Having worked in customer facing roles for over 20 years I’ve witnessed a significant shift in how customers have evolved over time. The driving force behind this change is information and the access to this information. Not only does the customer have access to better information that can be retrieved quite quickly, employees at all levels now have access to the right type of information to serve this new breed of consumers that demand that this information be easily accessible.
I’ll tell you a great story that illustrates this point. In my teen years when I worked as a stockclerk (or supply chain engineer as I referred to in my resume) at a now defunct grocery chain called Hy & Zels, I had customers that would come up to me and say “There are no more hot dogs on the shelf that you have advertised. Do you have any in the back?”. I can tell you that nine times out of ten, we didn’t have any extra useful stock in the back room but we did a quick check just to be sure. After I wasted a good five minutes for a fruitless search I would come back and let the customer down easy by telling them that we have no hot dogs but we may get some next week and that they can get a rain check. I honestly have no idea if we’re getting any hot dogs next week. I’m just a part time stock clerk that is thinking about my tiny pay cheque and what I’m going to do when my shift is over. The customer is not happy with the the predicament but understands the situation and moves on.
Fast forward to 2010 and life is quite different. I went to BestBuy this past weekend to buy a printer that was on sale. I’m told that the printer that I want, the one that I spent watching two hours watching online demos in 3D on, the one that I read over two dozen consumer reviews on, the one that I had my heart set on because of the cool LED display and fast print time is sold out. In my head I have one word: BS. I know that this guy that I’m talking to is full of it because 30 minutes ago I checked the online availability and there were five of them left at this store. I let him know this fact and demanded that he check for additional printers in the back. He goes to his computer and tells me that we just sold the last printer at this store five minutes ago but he sees a printer at another store not too far away. He calls that store for me and reserves the printer for me to pick up. While in my mind I still think that there may be a printer in the back I realize that I now need to schlep a few blocks to get the printer that I want. Before I go that route I whip out my Blackberry and start looking at consumer reviews for the other printers that are on sale on the web. I find one that I like even better and also see from the website that the ink for that printer is also on sale so the combined purchase is less than the other printer that I was going to get. I purchase this other printer and go home happy hoping that the setup won’t be too difficult but know that if I have any issues, I can always Google it or read some online forums. Hey, if I have any issues, I can consider bitching on Twitter with a big #fail hash tag and know that I’ll probably get a response. I am a living, breathing enlightened customer and I know it.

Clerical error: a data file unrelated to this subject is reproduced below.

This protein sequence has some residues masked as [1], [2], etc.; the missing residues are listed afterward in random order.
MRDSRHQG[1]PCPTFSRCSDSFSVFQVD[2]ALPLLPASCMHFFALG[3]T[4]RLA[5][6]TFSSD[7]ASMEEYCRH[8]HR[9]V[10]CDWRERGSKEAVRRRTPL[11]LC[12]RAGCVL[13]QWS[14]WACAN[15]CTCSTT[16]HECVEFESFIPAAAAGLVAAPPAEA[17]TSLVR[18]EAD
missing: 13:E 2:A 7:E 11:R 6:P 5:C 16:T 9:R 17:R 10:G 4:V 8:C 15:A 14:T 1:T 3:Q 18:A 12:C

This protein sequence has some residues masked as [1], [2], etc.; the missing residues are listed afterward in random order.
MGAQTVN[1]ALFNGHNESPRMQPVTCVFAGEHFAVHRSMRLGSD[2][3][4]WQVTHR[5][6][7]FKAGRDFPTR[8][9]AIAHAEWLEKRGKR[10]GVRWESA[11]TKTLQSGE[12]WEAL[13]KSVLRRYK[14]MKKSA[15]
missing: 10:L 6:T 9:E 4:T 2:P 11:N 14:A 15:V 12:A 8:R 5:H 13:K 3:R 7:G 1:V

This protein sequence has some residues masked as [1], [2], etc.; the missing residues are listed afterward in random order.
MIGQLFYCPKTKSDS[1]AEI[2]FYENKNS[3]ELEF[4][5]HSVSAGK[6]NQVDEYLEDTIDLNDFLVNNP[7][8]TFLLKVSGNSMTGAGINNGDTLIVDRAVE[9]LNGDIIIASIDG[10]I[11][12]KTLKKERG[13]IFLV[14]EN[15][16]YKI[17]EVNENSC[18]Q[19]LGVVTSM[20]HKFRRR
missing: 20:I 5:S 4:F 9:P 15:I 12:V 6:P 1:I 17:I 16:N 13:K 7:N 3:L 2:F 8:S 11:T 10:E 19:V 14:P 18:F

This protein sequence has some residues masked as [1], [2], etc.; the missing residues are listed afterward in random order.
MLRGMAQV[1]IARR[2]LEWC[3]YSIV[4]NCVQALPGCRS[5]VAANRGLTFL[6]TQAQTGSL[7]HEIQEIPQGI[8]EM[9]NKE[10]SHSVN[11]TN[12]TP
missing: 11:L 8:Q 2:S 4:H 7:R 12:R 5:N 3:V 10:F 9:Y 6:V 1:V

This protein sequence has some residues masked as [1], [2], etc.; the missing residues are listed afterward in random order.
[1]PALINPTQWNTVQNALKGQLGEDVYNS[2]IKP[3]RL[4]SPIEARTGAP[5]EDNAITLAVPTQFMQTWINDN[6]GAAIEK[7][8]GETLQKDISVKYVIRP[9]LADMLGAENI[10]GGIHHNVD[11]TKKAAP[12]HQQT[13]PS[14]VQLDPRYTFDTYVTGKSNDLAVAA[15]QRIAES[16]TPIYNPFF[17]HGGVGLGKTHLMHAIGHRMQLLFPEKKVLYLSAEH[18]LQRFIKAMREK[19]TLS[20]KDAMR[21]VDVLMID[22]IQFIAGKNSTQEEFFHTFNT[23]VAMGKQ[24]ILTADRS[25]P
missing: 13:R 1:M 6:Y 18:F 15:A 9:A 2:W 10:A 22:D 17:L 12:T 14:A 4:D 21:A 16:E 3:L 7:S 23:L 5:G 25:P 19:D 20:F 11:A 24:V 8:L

The Universe of the Enlightened Customer
The following are the characteristics that define the world of the enlightened customer:
- Enlightened customers can use the internet to access information that was previously unattainable or hard to retrieve
- Companies make information more accessible which spurs the enlightened customer movement
- Google, Facebook, Twitter. All of these tools and many others have increased the sharing and disbursement of information and thus furthering the trend to customer enlightenment
- Enlightened customers demand more from companies they do business with because they can.
- Companies make themselves more available to assist customers and focus on listening, educating and responding rather than just preaching and selling
- Now, Now!, NOW!! Information needs to be available immediately, customer service must respond right away. Customers have less time in their day and less patience
- Companies that respond adequately to this movement thrive, companies that don;t will find themselves at the back of the pack or out of business
The goal of this blog is to provide stories and tips for companies of all sizes to improve the way that we work with customers today so we can provide the best experience possible. The first step is accepting the world of the enlightened customer that we live in. Have you accepted this?